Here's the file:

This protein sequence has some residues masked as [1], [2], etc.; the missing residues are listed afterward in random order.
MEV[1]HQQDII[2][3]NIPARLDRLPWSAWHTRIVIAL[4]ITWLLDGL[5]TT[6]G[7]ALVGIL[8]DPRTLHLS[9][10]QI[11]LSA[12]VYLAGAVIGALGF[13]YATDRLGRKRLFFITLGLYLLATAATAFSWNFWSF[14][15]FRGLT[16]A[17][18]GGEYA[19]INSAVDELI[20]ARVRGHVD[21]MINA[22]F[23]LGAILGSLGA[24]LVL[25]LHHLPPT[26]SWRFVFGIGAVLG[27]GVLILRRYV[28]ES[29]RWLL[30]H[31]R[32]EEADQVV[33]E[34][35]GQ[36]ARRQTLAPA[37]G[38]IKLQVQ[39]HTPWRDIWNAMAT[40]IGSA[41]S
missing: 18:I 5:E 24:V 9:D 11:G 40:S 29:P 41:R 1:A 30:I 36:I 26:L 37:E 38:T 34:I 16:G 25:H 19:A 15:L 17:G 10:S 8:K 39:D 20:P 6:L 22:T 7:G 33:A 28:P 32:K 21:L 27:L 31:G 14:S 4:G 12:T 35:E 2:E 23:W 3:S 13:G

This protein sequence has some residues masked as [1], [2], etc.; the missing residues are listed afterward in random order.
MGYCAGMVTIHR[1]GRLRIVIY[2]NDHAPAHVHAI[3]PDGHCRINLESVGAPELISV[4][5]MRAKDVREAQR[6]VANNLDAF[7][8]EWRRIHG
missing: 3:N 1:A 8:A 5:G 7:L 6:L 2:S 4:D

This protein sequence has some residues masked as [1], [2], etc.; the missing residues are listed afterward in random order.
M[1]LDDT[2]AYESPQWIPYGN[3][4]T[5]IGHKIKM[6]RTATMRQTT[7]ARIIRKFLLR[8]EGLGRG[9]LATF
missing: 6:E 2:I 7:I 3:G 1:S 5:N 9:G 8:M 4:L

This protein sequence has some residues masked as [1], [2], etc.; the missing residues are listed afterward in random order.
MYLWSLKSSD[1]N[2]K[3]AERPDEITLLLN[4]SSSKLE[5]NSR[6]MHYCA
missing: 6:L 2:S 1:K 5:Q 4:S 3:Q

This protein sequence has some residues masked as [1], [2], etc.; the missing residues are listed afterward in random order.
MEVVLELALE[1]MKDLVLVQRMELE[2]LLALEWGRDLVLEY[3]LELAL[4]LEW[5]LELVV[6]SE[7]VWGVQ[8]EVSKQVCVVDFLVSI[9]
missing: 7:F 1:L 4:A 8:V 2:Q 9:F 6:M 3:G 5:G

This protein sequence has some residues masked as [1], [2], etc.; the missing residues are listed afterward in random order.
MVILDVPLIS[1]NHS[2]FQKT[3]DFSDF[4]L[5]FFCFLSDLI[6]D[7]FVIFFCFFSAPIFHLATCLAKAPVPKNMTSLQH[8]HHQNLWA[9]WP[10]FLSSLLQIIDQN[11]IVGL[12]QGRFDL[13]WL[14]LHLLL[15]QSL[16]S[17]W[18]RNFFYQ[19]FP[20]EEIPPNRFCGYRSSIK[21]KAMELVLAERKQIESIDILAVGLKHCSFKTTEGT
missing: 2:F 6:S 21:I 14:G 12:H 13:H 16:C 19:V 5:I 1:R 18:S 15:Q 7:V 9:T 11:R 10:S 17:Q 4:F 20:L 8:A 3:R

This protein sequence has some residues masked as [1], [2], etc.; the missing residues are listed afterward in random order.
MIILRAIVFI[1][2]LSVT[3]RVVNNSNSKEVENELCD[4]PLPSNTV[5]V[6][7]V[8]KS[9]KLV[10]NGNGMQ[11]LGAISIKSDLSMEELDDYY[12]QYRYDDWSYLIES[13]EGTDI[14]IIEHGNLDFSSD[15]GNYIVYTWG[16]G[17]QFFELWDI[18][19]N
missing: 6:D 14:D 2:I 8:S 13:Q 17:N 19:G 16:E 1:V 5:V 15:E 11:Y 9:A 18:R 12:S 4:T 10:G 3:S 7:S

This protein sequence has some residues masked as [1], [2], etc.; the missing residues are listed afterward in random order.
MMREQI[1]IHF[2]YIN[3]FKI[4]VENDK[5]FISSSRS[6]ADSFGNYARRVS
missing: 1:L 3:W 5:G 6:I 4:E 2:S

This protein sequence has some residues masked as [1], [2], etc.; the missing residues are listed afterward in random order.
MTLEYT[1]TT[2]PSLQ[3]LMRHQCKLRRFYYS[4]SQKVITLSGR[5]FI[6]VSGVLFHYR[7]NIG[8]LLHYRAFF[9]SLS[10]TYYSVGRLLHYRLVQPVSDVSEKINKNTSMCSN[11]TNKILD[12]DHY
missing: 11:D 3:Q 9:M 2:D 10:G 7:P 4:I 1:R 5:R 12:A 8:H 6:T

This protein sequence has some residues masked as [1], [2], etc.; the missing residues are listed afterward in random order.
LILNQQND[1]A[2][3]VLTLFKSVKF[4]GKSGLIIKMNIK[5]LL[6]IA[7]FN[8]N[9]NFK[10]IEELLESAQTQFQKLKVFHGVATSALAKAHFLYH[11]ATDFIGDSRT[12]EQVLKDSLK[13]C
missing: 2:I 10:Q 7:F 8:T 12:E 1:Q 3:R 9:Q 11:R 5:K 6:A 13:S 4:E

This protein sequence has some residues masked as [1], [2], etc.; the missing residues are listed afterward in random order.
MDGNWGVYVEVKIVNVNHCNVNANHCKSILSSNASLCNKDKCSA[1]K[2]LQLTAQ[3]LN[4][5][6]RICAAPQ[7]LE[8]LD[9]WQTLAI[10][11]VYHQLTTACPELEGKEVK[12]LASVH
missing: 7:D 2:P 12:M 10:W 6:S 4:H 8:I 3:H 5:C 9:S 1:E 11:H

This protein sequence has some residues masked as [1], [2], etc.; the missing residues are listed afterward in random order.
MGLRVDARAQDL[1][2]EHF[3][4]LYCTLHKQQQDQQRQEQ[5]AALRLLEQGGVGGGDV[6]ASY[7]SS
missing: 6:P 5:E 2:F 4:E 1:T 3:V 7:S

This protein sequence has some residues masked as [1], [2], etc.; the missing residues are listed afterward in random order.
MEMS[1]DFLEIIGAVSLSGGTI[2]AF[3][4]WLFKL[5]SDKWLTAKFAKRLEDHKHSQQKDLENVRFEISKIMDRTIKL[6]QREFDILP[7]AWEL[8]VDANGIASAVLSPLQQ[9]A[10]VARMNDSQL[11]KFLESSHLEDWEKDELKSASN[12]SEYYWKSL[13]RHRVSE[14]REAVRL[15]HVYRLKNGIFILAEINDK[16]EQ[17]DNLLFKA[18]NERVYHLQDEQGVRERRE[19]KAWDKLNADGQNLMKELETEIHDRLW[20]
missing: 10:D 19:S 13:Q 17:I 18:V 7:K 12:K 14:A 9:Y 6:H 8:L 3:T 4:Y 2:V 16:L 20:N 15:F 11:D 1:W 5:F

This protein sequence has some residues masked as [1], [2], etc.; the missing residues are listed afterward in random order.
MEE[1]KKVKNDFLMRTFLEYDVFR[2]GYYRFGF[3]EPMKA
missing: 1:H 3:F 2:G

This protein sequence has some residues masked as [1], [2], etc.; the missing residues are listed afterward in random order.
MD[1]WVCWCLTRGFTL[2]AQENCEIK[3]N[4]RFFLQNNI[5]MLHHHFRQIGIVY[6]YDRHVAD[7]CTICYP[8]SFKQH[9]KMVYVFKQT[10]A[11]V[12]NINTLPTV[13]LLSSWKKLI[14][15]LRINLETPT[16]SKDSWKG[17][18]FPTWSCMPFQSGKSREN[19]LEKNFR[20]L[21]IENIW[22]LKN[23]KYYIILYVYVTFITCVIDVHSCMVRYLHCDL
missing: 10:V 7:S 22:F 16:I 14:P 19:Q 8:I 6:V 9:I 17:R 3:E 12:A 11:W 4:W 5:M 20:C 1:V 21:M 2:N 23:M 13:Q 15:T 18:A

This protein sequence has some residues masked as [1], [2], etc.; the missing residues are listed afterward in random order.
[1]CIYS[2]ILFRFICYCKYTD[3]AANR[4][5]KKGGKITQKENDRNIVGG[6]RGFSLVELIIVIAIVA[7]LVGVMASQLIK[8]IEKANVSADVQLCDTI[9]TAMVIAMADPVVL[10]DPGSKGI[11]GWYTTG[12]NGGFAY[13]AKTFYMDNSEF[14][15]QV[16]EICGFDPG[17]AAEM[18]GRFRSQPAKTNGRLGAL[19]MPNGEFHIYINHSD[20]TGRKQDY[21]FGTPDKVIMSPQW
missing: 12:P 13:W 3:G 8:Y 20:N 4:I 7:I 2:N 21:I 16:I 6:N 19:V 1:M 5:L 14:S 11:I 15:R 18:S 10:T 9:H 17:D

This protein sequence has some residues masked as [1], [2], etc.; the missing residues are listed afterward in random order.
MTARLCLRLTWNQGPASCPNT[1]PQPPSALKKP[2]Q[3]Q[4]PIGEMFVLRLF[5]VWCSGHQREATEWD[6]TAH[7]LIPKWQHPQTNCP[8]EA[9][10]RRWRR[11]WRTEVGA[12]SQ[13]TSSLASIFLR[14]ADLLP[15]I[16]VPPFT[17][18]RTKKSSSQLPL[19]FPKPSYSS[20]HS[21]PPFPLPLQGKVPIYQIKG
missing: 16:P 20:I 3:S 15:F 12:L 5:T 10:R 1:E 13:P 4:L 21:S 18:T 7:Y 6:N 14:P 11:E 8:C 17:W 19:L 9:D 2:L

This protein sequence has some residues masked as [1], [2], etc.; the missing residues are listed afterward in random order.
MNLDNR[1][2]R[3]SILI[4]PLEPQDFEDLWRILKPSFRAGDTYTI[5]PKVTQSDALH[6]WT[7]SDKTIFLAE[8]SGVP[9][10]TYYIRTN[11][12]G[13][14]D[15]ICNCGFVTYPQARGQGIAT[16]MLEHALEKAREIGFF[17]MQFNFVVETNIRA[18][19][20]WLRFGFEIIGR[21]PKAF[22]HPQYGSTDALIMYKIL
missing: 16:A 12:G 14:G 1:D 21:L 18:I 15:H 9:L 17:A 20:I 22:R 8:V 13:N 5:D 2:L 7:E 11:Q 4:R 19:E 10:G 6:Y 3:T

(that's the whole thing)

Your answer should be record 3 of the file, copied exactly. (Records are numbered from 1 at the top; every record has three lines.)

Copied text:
This protein sequence has some residues masked as [1], [2], etc.; the missing residues are listed afterward in random order.
M[1]LDDT[2]AYESPQWIPYGN[3][4]T[5]IGHKIKM[6]RTATMRQTT[7]ARIIRKFLLR[8]EGLGRG[9]LATF
missing: 6:E 2:I 7:I 3:G 1:S 5:N 9:G 8:M 4:L